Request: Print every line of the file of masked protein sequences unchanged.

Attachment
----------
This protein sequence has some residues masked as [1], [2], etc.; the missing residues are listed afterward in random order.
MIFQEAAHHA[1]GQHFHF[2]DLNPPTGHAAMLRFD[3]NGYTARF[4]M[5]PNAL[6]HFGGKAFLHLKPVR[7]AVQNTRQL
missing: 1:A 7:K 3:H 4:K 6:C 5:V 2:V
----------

This protein sequence has some residues masked as [1], [2], etc.; the missing residues are listed afterward in random order.
MIFQEAAHHA[1]GQHFHF[2]DLNPPTGHAAMLRFD[3]NGYTARF[4]M[5]PNAL[6]HFGGKAFLHLKPVR[7]AVQNTRQL
missing: 1:A 7:K 3:H 4:K 6:C 5:V 2:V